Geoff Desmoulin here to give you "the bad" and "the ugly" on our next controversial match-up involving two classic American enemies and describe the science behind getting shot in the head.
Separated by two different wars, the WWII-era Elite Guard from Germany named Waffen-SS are taking on asymmetrical warfare experts from the jungles of Vietnam, the Viet Cong.
Out of the need for a German commando unit (Sonderkommando), an elite group was formed by Josef "Sepp" Dietrich in 1933. The regiment quickly grew to over 800 men and unfortunately, also quickly swore allegiance (obedience unto death) to Adolf Hitler. The group evolved into over 38 divisions of what is known as the Waffen-SS. Waffen meaning "the armed version of" and SS meaning "Schutzstaffel" (Protective Squadron). While some divisions served alongside the regular army, others were used as Hitler's body guards. As is well known, after WWII the Waffen-SS was condemned as a criminal organization due to its involvement in war crimes.
The Viet Cong (VC) on the other hand was comprised of a conglomerate of regular army, guerrilla fighters, and organized peasants that fought against US and South Vietnamese forces during the Vietnam War. Many of the men recruited to the VC were given military training in Hanoi and then sent south along the Ho Chi Minh trail to fight the "American Imperialists." The Tet Offensive is their most known assault where the VC attacked over 100 South Vietnamese centers including the US embassy in Saigon. After North and South Vietnam were unified in 1976, the group was dissolved.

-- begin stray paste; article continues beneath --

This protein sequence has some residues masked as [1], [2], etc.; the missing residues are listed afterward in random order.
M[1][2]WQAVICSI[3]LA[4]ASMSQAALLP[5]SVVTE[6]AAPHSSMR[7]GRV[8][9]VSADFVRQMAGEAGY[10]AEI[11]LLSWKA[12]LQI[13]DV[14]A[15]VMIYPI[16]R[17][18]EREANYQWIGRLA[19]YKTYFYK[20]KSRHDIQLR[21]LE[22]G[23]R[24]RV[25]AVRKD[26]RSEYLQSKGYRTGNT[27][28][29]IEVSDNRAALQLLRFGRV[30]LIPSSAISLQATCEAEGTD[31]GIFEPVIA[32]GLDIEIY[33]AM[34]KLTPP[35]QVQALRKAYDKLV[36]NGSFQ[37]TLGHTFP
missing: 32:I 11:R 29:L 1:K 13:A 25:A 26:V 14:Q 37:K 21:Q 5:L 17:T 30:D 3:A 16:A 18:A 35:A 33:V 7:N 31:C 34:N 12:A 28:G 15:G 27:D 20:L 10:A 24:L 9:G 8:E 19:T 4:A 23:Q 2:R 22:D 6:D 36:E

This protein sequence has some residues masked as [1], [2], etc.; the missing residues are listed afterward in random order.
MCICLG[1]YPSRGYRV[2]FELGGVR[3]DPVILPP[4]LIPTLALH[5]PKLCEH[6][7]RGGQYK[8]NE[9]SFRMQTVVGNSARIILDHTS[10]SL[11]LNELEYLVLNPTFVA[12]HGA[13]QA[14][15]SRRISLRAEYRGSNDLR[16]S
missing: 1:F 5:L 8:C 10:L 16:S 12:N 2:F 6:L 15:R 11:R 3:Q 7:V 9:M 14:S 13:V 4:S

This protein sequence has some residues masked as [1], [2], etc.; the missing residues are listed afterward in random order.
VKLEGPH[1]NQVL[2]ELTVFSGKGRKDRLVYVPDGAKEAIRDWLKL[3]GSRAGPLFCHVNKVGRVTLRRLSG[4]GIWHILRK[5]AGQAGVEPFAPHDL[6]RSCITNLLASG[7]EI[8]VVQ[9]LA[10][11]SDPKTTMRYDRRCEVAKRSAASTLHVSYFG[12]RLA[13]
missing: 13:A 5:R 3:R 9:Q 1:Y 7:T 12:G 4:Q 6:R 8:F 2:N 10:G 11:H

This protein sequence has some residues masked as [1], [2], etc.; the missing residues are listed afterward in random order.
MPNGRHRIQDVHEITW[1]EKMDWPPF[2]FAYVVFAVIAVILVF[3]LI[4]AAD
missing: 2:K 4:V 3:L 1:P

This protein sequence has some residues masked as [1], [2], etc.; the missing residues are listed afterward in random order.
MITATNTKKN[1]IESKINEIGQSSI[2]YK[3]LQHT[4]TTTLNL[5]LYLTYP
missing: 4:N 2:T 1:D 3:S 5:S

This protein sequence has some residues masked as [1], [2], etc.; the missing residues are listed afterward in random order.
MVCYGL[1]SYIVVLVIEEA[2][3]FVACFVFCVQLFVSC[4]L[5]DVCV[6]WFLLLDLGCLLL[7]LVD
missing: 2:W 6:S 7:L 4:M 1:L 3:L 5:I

Machine Pistol (Mauser C96)
Trivia: Remember Han Solo's blaster from Star Wars? If you thought it looks surprisingly similar to the Waffen-SS Mauser C96, that's because it was. On to the pistol specs: the 7.63x25 mm could be fired semi-auto or full-auto at about Mach 1.5 and had sights that were graded for 1000 m, although it was most effective at less than 200 m. If you know anything about firearms you will agree that those are very impressive numbers for a pistol. However, keep in mind that it got a lot of help from the forward-placed magazine and attachable buttstock that essentially turned this pistol into a small rifle - since the magazine became a handle and the buttstock provided amble stability and recoil absorption. On the show you'll see just how effective it is in both semi and full-auto modes.
Science Behind a Head Shot
If you've seen SWAT vs GSG-9 or purchased one of my shirts off my website you'll already know what happens to a skull when it gets hit by a bullet. BUT to summarize for those of you that have not had the honor, there are about 400 J transferred to the skull in total and the pressures that build up are about 700 PSI, due to a phenomenon called hydrostatic shock. If you've watched Deadliest Warrior at all you'll have heard me say that it takes roughly 81 PSI applied to the outside of the skull to cause a fracture, so you can imagine what 700 PSI on the inside does. That kind of pressure is physiologically intolerable and often results in head explosions and eye balls popping out of the sockets. Obviously this causes certain death, but the more research that goes into the types of impact energies and injuries that are caused by these weapons the better off we are at engineering personal equipment that can protect against such threats.
Weekly plugs: @MaxGeiger, @DrDorian and @GeoffDesmoulin look forward to hearing from you on twitter. While you're online, check out the game Max is working on, Dr. D's drink, or my latest interview from the Systema School here in Calgary.